The Civil War Mess Kit
This week in the Civil War for February 2, 1864

Starving the South

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“Famine is staring us in the face. There is nothing so heart rending to a Mother as to have her children crying round her for bread and she have none to give them.”

The Union navy blockaded Southern ports to stop ships from bringing in supplies. Agents from the Confederate government requisitioned food and livestock, taking them for the army to use. Union troops came through some areas of North Carolina and stole food and animals.

In early 1863 Mary Williams and fifty-nine other desperate women from the western part of the state asked Governor Zebulon Vance not to draft any more men from their farms into military service. The women noted that without the men they could not plant as many crops. County sheriffs and local governments tried to provide food for soldiers’ families, but many people still went hungry. Sometimes they tried drastic measures to get food.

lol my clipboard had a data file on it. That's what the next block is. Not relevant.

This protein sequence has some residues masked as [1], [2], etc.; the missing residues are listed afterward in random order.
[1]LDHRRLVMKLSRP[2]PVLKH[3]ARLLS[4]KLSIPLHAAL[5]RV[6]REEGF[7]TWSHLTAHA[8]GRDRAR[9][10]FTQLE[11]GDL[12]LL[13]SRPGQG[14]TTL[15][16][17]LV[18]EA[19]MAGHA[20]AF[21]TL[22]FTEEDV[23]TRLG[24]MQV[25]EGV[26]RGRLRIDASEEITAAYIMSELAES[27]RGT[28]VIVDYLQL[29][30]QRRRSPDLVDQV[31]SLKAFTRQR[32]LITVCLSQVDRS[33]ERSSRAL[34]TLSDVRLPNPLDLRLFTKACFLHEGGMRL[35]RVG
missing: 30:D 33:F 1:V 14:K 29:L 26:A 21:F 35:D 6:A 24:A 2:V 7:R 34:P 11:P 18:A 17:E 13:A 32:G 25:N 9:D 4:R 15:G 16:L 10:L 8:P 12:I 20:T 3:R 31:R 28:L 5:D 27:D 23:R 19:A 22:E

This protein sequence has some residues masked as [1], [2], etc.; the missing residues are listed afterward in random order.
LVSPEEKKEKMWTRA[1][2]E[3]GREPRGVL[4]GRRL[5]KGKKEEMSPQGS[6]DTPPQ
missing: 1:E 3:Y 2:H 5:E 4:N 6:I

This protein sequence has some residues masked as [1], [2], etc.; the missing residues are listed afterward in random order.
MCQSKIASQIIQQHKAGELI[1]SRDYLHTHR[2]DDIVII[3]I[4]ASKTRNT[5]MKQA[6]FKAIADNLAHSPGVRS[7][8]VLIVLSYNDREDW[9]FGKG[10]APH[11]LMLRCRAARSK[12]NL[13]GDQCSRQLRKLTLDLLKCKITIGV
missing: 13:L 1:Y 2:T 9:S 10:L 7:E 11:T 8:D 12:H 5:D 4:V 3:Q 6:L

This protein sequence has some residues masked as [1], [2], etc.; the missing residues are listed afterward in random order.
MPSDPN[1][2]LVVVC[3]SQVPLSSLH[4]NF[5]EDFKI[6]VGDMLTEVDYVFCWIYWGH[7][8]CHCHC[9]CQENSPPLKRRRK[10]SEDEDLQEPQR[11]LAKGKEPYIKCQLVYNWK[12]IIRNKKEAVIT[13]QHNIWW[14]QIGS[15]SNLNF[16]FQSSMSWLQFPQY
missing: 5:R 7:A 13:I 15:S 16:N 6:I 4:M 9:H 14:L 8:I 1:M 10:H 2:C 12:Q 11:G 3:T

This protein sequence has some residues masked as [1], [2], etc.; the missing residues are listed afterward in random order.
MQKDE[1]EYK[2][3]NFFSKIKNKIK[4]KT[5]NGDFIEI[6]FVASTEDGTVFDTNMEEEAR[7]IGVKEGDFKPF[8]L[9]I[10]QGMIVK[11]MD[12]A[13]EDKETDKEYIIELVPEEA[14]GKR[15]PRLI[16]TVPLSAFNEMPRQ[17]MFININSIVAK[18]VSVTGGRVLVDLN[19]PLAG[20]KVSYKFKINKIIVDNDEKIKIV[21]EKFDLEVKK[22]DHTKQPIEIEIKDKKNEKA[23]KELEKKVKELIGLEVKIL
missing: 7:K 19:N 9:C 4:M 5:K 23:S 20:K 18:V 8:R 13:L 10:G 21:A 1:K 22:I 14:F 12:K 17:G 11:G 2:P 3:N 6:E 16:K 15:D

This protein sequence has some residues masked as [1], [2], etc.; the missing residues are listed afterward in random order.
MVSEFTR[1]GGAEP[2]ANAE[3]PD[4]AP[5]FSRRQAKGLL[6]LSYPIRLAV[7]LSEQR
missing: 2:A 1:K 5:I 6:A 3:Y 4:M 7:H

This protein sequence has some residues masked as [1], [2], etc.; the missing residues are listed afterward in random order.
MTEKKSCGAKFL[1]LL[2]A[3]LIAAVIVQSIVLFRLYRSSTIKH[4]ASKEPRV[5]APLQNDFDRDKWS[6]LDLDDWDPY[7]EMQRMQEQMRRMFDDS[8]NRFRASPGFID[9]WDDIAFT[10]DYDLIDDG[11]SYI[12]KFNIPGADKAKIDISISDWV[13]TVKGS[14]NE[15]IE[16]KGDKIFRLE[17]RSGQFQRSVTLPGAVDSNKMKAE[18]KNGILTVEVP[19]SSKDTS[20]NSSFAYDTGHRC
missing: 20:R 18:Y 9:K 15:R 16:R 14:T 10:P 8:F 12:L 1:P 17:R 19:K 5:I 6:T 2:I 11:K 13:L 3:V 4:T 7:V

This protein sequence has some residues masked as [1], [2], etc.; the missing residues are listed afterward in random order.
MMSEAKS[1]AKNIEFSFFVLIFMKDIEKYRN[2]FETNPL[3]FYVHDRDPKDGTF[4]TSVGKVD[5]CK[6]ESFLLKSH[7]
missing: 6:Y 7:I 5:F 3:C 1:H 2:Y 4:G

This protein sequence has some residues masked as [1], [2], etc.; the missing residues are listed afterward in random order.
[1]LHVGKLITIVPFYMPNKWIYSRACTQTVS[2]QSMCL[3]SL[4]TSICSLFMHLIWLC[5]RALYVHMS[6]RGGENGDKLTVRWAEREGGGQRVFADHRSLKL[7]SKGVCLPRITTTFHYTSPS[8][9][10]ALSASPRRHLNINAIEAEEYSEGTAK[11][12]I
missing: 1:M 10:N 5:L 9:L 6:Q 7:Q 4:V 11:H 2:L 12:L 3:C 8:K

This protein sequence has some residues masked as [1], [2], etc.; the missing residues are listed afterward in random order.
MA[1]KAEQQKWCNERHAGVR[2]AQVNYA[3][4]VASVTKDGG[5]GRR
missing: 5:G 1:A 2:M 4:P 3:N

In the town of Salisbury in March 1863, a group of fifty to seventy-five women armed with axes and hatchets descended on the railroad depot and several stores looking for flour. The women thought that the railroad agent and the storekeepers were hoarding flour, hiding it to sell later at a higher price. When faced with the angry mob, the storekeepers gave “presents” of flour, molasses, and salt to the women. According to the newspaper Carolina Watchman, the agent at the railroad depot insisted he had no flour. The women broke into the depot, took ten barrels of flour, and left the agent “sitting on a log blowing like a March wind.”

http://ncpedia.org/culture/food/food-during-civil-war

http://www.goodreads.com/book/show/9311110-starving-the-south

From The Civil War Parlor on Tumblr

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